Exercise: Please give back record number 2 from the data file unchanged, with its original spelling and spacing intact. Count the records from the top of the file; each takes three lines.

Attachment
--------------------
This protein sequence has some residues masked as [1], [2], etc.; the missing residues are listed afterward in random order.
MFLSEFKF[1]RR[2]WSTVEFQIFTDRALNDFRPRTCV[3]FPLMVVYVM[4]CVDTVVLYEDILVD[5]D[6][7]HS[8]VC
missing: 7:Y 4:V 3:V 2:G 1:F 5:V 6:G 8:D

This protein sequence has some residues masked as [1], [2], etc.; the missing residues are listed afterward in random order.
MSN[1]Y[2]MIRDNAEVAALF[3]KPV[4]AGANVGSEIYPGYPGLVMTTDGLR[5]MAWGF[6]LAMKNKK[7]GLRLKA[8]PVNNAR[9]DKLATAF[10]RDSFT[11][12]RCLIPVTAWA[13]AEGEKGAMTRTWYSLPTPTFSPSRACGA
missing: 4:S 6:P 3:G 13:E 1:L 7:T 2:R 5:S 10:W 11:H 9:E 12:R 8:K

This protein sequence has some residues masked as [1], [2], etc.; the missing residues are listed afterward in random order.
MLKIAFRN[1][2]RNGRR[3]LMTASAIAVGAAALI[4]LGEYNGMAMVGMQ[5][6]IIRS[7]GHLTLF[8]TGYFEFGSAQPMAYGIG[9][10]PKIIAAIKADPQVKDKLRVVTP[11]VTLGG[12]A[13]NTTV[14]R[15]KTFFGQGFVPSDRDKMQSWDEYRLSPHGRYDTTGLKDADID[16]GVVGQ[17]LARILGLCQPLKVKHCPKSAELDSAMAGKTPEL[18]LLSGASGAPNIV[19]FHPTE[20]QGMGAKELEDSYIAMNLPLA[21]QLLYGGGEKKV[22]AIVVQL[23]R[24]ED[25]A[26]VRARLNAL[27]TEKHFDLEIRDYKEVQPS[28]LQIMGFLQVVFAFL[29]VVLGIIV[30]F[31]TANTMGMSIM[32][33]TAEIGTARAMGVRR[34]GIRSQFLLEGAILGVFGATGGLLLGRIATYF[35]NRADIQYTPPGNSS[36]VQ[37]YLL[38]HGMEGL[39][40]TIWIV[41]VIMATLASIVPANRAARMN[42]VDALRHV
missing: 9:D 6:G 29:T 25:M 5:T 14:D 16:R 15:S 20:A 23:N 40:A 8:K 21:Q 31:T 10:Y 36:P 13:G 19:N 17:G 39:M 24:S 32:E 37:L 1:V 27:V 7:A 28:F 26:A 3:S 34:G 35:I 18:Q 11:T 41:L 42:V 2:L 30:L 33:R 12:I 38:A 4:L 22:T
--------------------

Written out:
This protein sequence has some residues masked as [1], [2], etc.; the missing residues are listed afterward in random order.
MSN[1]Y[2]MIRDNAEVAALF[3]KPV[4]AGANVGSEIYPGYPGLVMTTDGLR[5]MAWGF[6]LAMKNKK[7]GLRLKA[8]PVNNAR[9]DKLATAF[10]RDSFT[11][12]RCLIPVTAWA[13]AEGEKGAMTRTWYSLPTPTFSPSRACGA
missing: 4:S 6:P 3:G 13:E 1:L 7:T 2:R 5:S 10:W 11:H 9:E 12:R 8:K